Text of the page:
Understanding the Land Curve Table & Land Values

Land: A portion of the earth's surface, together with the earth below it, the space above it, and all things annexed thereto by nature or by man.

Land Valuation Methodology

This document should help to explain the how's and why's of land valuation methodology, in the simplest of terms. In order for land to have value, it must have utility. For the purposes of this document, utility is the ability of a parcel to support an improvement (a dwelling). If only one house can be constructed on a 12,000 square foot parcel and only one house can be constructed on a 1 acre parcel due to the lack of frontage, then they have essentially the same utility - the construction of one house. As you will see, it would not be equitable to assess each of these two parcels with the same base rate. Although the 1 acre lot is nearly 4 times the area of the 12,000 square feet lot, the additional land has very little utility (1 Acre = 43,560 square feet). Without the use of the Land Curve an equitable value could not exist for the range of lot sizes in a typical community.

If a lot is to be considered "buildable" or has improvements already in place, the smaller the lot, the higher the square foot value. This concept can be difficult to understand without the use of examples. These examples are actual parcels as assessed for Fiscal Year 2006.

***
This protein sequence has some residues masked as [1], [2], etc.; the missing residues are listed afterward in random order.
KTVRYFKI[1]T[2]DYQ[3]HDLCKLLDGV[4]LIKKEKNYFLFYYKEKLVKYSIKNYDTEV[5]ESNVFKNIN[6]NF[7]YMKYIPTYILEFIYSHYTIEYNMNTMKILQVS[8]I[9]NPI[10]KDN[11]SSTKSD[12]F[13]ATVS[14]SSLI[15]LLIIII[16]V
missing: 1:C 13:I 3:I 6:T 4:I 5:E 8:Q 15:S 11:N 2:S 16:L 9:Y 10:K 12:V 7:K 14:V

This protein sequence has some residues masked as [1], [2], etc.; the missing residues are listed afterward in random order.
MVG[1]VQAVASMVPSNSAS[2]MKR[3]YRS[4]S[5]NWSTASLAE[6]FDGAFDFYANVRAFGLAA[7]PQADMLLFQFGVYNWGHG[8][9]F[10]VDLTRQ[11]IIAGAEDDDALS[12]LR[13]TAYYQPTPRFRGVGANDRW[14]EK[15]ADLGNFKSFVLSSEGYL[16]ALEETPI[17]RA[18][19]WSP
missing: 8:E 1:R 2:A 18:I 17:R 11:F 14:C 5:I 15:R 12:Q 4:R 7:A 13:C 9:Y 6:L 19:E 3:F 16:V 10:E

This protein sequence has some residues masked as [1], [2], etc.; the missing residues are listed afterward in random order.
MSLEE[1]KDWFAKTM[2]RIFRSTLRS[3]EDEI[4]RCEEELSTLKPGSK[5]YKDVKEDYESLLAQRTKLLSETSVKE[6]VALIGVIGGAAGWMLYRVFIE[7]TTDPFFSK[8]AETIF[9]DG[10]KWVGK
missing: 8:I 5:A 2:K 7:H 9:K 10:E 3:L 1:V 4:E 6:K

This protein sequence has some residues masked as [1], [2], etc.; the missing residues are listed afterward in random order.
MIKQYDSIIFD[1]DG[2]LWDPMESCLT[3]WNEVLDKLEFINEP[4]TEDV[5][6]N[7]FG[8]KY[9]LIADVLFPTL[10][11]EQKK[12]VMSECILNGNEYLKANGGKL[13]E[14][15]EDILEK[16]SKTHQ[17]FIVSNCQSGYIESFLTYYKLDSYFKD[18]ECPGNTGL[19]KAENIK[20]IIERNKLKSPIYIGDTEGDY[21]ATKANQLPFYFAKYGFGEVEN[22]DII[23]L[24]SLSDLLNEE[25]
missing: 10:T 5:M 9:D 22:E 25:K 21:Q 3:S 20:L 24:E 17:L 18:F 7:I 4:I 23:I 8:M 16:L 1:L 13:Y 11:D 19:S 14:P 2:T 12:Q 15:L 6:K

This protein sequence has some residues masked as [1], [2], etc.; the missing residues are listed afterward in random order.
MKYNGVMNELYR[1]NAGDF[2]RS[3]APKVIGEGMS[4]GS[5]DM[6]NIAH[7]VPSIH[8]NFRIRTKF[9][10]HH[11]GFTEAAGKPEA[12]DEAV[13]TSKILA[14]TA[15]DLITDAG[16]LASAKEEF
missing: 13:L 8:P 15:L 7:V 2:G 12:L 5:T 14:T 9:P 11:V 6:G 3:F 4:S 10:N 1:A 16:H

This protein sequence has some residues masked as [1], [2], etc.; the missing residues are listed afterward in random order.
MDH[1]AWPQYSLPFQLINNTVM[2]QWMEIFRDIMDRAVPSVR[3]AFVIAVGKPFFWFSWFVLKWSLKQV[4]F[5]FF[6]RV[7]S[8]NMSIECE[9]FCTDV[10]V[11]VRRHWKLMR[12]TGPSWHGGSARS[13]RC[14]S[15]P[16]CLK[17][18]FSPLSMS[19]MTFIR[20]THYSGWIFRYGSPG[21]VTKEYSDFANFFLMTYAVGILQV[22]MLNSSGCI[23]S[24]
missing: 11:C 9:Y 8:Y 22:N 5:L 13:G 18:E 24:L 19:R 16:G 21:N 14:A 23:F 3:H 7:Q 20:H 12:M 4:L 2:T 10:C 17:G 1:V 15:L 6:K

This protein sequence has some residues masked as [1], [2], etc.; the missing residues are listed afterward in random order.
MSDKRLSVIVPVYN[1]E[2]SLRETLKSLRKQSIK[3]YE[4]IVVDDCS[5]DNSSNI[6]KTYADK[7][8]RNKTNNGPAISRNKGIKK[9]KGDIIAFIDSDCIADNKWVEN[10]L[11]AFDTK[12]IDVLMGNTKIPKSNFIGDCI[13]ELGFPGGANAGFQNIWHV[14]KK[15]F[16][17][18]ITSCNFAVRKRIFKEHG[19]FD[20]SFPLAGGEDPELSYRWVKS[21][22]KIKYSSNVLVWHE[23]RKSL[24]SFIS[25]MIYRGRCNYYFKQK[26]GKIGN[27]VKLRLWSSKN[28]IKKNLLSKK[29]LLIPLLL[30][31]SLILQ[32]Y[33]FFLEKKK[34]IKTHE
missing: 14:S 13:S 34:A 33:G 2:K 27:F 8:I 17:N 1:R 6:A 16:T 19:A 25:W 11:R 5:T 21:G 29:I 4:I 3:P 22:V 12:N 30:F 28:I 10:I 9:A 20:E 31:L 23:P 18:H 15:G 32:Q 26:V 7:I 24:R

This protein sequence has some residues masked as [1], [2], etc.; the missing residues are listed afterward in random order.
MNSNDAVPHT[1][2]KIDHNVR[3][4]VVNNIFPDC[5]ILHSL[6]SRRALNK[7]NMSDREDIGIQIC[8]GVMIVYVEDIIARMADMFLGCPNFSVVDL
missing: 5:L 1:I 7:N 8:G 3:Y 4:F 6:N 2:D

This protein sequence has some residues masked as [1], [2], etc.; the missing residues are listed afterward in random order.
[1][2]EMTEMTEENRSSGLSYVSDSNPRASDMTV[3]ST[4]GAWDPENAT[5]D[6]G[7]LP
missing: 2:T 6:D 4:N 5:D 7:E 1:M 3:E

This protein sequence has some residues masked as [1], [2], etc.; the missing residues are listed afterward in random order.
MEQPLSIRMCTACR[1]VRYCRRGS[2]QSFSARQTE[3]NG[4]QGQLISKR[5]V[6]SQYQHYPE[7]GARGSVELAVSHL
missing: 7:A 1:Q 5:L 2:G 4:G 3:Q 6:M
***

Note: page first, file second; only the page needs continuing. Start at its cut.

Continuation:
The following grid describes land located in the residential zone (R1) with a minimum 12,000 square foot building lot. All parcels examined are legal lots, 3 non-conforming and 7 conforming. The base rate for a minimum building lot under current zoning is $6.62 per foot, all calculations are adjusted from this point.

Square Feet
Square-Foot Price

Total Value with Curve
Total Value Without Curve
98 / 1205
Acre Court

25 / 197
Allen Street

36 / 1467
Auburn Street

120 / 109
Berlin Street

122 / 3221
Chace Street

124 / 1754
Chace Street

31 / 839
Cedar Street

8 / 570
Chestnut Street

108 / 1398
Dewey Street

124 / 1334
Chace Street


The actual Land Curve Table for Clinton comprises over 180 pages of data for the residential parcels alone. This information is meant to present the concepts that are used in all Massachusetts communities. There are numerous influence factors to consider when valuing land, these are some of them: neighborhoods or site indices, topography and shape, public or private road frontage, waterfront, views, water and sewer services, economic influences from external sources, right of ways, covenants, wetland, insufficient frontage, landlocked, etc. The Board of Assessors considers all of these factors when valuing the land in the Town of Clinton.

Further reading on the complexities of land valuation can be found in The Homevoter Hypothesis by W. A. Fischel